Sukuk by hamad rasool bhullar


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Sukuk by hamad rasool bhullar

  1. 1. 1
  2. 2. Sukuks for AGRICULTURE November 28 & 29, 2011 ISLAMABADHamad Rasool Bhullar FCMA, FCIS, FPA, M.Com, DCMA 2
  3. 3. Defination Sukuk is the Arabic name for a financial certificate, Islamic alternative to conventional bonds, Sukuk is a Trust certificate in which investor returns are derived from legal or beneficial ownership of assets. Certificates of equal value representing proportionate ownership of tangible assets or usufructs or services or (of) the assets of a project or in an investment activity. (AAOIFI) This ownership comes in effect after the completion of subscription and with the investment of received funds. 3
  4. 4. Introduction 4
  5. 5. A Sukuk represents:An undivided proportionate ownership interest in an asset, with the corresponding right to the Islamically acceptable income streams generated by the asset, as these current income streams are established and translated into tradable securities Trust Notes or Certificates similar to Trust Certificates and Unit Trusts Issuer creates a trust over the leased Assets Trustee issues Sukuk to the Primary Subscribers (the beneficiaries under the trust) in the Primary Market 5
  6. 6. A Sukuk represents: Contd…. Sukuk-Holders have pro-rata undivided beneficial ownership of the leased Assets / Portfolio held in trust – As the beneficial owners the Sukuk-Holders are entitled to the income streams from the Leased Assets / Portfolio The Primary Subscribers can resell the Sukuk in the Secondary Market The Secondary Buyer will become the new pro-rata beneficial owner of the Leased Assets held in trust with the same rights as the original was. 6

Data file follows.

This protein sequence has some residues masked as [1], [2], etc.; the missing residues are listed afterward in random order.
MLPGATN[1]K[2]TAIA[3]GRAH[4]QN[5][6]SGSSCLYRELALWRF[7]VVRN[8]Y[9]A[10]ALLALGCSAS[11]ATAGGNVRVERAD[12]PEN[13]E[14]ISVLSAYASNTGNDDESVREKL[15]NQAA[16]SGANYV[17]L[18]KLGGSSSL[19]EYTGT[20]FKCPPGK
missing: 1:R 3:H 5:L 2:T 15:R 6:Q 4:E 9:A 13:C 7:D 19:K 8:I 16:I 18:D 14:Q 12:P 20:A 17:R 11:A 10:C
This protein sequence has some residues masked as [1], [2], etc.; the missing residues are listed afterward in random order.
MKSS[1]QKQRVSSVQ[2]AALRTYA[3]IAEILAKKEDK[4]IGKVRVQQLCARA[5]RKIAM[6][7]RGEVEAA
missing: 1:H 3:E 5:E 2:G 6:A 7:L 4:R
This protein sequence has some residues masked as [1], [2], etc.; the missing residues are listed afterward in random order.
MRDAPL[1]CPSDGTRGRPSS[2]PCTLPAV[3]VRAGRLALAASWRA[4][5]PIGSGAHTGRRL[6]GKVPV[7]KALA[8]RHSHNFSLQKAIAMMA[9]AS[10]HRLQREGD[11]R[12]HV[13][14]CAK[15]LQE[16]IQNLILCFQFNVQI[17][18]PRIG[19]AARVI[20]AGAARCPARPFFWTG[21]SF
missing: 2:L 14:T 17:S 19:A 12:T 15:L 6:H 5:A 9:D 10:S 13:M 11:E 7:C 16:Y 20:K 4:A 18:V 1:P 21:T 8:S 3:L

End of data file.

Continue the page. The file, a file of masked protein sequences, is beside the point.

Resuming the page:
7. 7. Growth in Sukuks Liquidity Management of Islamic Financial Institutions. Islamic financial institutions are seeking to diversify their portfolio and increase their portfolio size of tradable instruments with fixed income profile The industry requires Sukuk funds for retail distribution. Islamic Inter-Bank or Short term Islamic Finance market can be developed through sukuks. The underlying assets are purely used as a means of transacting and do not constitute a Transaction specific pool of security Sukuks are usually issued through special purpose vehicle (‘SPV’) 7
  8. 8. Growth in Sukuks InPakistan a Limited Liability Company has acted as the issuer and is registered with and regulated by SECP Short and long term 5 – 10 Years Tenor London Stock Exchange has now 31 listed Sukuks with a value of $19bn in 2011 There were record number of Sukuk Issues in 2007 Worldwide with a Total volume of US$32.65 Billion 119 New Issues of Sukuk in 2007 - 26% Sovergine and 74% Corporate (31: 88) with an average deal size of US$269.8 Million in 2007 from US$175 Million in 2006 8
  9. 9. Growth in Sukuks2007 was an extraordinary Sukuks year In GCC- Gulf Co-operation Council UAE 58 % Saudi Arabia 30 % Bahrain 06 % Kuwait 04 % Qatar 02 % Bloomberg , & Moody’sMusharika Sukuks remained popular in 2007 in Amount but Ijarah Sukuks in Global Issues Number of IssuesIn Asia Pecific, Malaysia is dominating with 95% share Pakistan stands second with only 3% Sukuks in Value20-25% annual Growth was expected onwards 9
  10. 10. Growth in Sukuk GloballyHistorically Sukuk rapidly rose from $1bn a year in 2002 to $34bn in 2007Recovery in the past two years, rising by 54% to a new high of $50bn in 2010 from $33bn in 2009, which was itself 65% up on $20bn in 2008 after a drop from $34bn in 2007In 2010, 71% of issues were by government or quasi government organizations while the financial sector contributed 10%.Malaysia dominated the global market in 2010 by issuing total of $33bn (two thirds), $3bn each from Indonesia and Saudi Arabia, and $2bn from Qatar, while Pakistan and UAE each had issues of around $900m10 last year.